Skin pigmentation changes. Throughout your pregnancy, your body ramps up its production of melanin, which is the pigment that can make skin appear darker. You may notice your nipples are darker, and you may have developed a dark vertical line called the linea nigra running from your belly button downward. Some moms-to-be also get brownish patches on the cheeks, nose, and forehead called chloasma. These changes in skin tone are usually temporary and should fade after you give birth. Be sure to stay out of the sun, or, if you must go out, protect yourself as much as possible. UV exposure can exacerbate these dark patches.
Vivid dreams. It’s not uncommon to have some strange dreams during pregnancy, especially in the third trimester. These can be entertaining but may sometimes interfere with getting a good night's sleep. To help you snooze more soundly, have a high-protein snack before bed to keep your blood sugar levels up. Some good high-protein options include a little peanut butter or cheese.
Cramping. If you experience abdominal cramping (with or without diarrhea) at 27 weeks pregnant or going forward, this could be a sign of preterm labor. Contact your healthcare provider if you notice any abdominal cramps.
27 Weeks Pregnant: Things to Consider
How is your exercise routine going? If you're searching for another way to get moving, consider making swimming a part of your regular fitness activities, especially at 27 weeks pregnant when your belly is continuing to grow. Swimming offers a great cardio workout, is easier on your joints than other forms of exercise, and may help alleviate any aches and pains you may be feeling. If you’re pregnant during the hot summer months, swimming could be a great way to keep cool when you’re feeling less than comfortable.
Now is the time to let your healthcare provider know if you would like to collect and store your baby’s cord blood. Cord blood is collected from the umbilical cord and placenta after birth and contains stem cells that may be used to treat certain diseases. You may be eligible to donate to a public cord blood bank, in which case, your baby’s cord blood would be available to be used by anyone who is considered a match, similar to a blood bank. Or you may wish to store your baby’s cord blood in a private bank, which charges fees for collection and storage. Note that there is a very low likelihood that your baby’s cord blood would be effective in treating any diseases or conditions she or other immediate family members might face. Your provider will be able to give you more information about cord blood banking and the options that may be available to you.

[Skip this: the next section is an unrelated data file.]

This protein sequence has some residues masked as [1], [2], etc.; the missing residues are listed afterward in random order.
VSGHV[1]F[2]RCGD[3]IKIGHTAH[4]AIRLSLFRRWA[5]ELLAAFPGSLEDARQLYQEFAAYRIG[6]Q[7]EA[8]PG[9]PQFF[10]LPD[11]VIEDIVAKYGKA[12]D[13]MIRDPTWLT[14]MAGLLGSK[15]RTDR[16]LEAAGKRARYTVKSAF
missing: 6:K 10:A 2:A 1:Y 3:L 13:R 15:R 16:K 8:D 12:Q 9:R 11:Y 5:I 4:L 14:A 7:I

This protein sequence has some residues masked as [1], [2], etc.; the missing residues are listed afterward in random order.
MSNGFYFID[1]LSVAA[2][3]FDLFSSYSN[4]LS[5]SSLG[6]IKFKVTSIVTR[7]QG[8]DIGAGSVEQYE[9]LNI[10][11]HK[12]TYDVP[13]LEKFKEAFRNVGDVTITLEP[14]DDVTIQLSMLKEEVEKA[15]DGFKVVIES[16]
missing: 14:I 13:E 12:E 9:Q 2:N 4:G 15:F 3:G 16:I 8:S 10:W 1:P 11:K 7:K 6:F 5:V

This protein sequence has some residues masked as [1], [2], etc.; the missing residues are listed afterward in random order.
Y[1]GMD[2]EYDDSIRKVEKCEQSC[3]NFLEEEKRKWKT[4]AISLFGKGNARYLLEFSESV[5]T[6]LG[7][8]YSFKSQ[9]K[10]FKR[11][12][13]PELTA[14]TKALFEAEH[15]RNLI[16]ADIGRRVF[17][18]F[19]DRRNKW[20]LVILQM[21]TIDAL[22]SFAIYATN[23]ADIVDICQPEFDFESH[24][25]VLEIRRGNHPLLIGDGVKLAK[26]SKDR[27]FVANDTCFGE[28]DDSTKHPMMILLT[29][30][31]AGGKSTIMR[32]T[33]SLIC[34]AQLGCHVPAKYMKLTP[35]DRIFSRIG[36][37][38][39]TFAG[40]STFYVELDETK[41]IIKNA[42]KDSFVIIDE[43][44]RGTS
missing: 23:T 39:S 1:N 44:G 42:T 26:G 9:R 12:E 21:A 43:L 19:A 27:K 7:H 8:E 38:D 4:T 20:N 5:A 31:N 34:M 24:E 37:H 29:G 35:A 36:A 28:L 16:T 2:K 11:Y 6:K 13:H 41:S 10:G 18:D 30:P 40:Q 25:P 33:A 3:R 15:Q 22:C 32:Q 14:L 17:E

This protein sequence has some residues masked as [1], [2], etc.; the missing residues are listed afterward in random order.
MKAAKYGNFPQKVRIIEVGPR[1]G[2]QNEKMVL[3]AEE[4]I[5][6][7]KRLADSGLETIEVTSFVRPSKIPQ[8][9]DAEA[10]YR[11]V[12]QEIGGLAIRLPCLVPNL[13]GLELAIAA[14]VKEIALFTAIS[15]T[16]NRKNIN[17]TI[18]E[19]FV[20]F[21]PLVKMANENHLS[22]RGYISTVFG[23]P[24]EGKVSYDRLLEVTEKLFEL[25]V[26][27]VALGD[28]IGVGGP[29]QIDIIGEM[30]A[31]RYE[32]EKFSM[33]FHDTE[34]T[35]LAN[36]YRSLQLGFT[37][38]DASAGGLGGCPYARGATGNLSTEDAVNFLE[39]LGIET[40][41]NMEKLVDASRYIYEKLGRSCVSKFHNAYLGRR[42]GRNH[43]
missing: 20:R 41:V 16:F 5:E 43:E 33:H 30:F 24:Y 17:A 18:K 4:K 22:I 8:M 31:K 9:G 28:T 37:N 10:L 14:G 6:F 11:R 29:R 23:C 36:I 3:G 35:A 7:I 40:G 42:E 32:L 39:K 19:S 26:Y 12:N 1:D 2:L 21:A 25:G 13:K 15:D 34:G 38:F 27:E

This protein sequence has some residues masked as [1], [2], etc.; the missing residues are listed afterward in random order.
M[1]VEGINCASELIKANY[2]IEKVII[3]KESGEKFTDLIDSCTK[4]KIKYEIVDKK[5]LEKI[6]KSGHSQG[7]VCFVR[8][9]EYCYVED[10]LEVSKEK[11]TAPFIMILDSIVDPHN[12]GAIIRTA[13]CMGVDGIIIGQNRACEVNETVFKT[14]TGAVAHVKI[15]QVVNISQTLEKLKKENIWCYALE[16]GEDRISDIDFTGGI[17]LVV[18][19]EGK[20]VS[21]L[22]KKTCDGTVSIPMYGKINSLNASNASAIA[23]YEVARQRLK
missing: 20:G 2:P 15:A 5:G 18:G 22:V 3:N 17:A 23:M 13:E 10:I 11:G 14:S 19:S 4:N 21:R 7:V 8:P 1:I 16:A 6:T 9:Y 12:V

If preliminary blood tests showed that you are Rh negative, your provider may give you a shot of Rh immune globulin sometime in weeks 24 to 28 in case your baby is positive. This will keep your body from producing antibodies to any of your baby's blood cells that may have crept into your circulation. Your baby will be tested right after birth; if she is positive, you'll be given another shot of Rh immune globulin to protect future pregnancies.
27 Weeks Pregnant: Ask Your Doctor
Where can I get more information about infant CPR training?
Are there any resources to help me find a pediatrician or other healthcare provider for my baby? Can you recommend someone?
How is my weight for 27 weeks pregnant? If I’m not on track, what advice can you give me on healthy pregnancy weight gain?
Am I at a high risk of preterm labor? What are the signs of preterm labor that I should look out for?
How we wrote this article The information in this article is based on the expert advice found in trusted medical and government sources, such as the American Academy of Pediatrics and the American College of Obstetricians and Gynecologists. You can find a full list of sources used for this article below. The content on this page should not replace professional medical advice. Always consult medical professionals for full diagnosis and treatment.